Daddy! Those porta potties are GROSS!

After you have a baby there's this urge to want to wear a belt and shirts that tuck-in. I wanted to get back into shape but I was so tired and completely unmotivated. I realized ...

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After you have a baby there's this urge to want to wear a belt and shirts that tuck-in. I wanted to get back into shape but I was so tired and completely unmotivated. I realized the line, "I just had a baby" wouldn't work anymore when my son Luc could walk and talk. I needed a goal--so I set my sites on a sprint triathlon. A triathlon consists of three events in this order; swim (5/8 of a mile), bike (15 miles), run (3.1 miles). At the time, it seemed unreachable to me (and my husband who I begged to do it with me when I started to get cold feet). In retrospect, it was like walking from the couch to the freezer for a pint of ice cream.

We were sitting around the pool celebrating the end of summer last year with friends when the topic of Ironman, the mutha of all triathlons, came up. My husband got a little glint in his eye and I knew that he wanted to try it. I shrugged and said, "sure, why not?" I mean, how much more training could it be compared to the marathoning that he does now?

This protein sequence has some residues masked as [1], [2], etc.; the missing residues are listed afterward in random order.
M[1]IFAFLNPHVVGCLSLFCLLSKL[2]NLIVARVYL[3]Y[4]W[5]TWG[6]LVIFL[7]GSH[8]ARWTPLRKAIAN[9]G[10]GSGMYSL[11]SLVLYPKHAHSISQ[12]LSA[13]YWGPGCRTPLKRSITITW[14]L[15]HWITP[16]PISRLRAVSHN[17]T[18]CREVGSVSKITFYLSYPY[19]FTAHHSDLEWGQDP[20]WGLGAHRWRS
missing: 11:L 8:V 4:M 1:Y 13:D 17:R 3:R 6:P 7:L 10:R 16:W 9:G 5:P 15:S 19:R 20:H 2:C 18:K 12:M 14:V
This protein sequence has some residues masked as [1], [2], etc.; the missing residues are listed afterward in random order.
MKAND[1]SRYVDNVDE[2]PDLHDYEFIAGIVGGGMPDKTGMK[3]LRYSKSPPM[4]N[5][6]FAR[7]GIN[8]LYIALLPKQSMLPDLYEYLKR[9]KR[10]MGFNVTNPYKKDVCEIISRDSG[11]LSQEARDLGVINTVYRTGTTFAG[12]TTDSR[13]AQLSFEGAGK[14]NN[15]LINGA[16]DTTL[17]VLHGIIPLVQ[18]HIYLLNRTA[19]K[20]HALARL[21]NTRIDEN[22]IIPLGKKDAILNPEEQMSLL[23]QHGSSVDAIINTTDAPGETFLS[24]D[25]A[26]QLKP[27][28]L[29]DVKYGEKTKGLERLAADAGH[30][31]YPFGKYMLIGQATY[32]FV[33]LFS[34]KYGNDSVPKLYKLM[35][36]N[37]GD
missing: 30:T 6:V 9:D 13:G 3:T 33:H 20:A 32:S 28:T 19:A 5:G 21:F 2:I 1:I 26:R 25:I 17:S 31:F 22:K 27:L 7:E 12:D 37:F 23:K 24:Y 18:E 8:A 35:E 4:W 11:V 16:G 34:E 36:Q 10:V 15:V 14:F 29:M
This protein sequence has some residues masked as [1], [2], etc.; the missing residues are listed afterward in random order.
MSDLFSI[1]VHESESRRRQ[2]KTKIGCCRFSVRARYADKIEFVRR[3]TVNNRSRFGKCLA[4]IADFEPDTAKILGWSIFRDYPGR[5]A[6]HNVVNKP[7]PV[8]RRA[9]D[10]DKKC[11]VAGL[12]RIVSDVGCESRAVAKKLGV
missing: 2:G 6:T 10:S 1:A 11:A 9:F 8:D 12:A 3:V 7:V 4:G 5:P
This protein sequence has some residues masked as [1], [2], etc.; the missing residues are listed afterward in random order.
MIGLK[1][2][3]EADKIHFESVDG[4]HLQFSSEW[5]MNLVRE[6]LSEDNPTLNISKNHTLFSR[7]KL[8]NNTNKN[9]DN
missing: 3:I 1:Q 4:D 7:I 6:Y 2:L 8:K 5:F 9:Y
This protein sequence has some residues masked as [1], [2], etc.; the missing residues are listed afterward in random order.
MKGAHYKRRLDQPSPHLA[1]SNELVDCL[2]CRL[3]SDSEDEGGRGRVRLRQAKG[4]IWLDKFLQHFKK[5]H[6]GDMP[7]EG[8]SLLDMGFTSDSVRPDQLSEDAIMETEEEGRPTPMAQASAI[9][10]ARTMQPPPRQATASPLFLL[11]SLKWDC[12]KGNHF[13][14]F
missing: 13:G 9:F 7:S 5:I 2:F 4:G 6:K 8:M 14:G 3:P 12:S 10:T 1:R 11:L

The Ironman (IM) distances are borderline suicidal: swim 2.4 miles, bike 112 miles, and run 26.2 miles. And, in case you're like my Mother-yes, they have to do it all the same day.

Not that I got to sleep-in much before the IM came up; but training meant that David was gone pretty much every day at 5am to either swim, bike, or run. I was up every day by 6am to drink at least get a cup of coffee before my 4 year old son Luc woke up ready to play. I envied the people in the NY Times commercials sitting around on the weekends reading the paper and drinking coffee.

When David and I met, we skied, biked, and played tennis together. For 10 years, we did things together. Once IM training began my workouts were often postponed or cancelled since IM training was critical and Social Services doesn't like you to leave the 4-year-old at home unattended. As the training progressed David got better and better at cycling, a sport we used to be quite compatible with, and my bike got dusty in the basement. I'm not sure what bothered me more, feeling like a single Mom or being left behind. While David got in better shape, I became the picture of atrophy.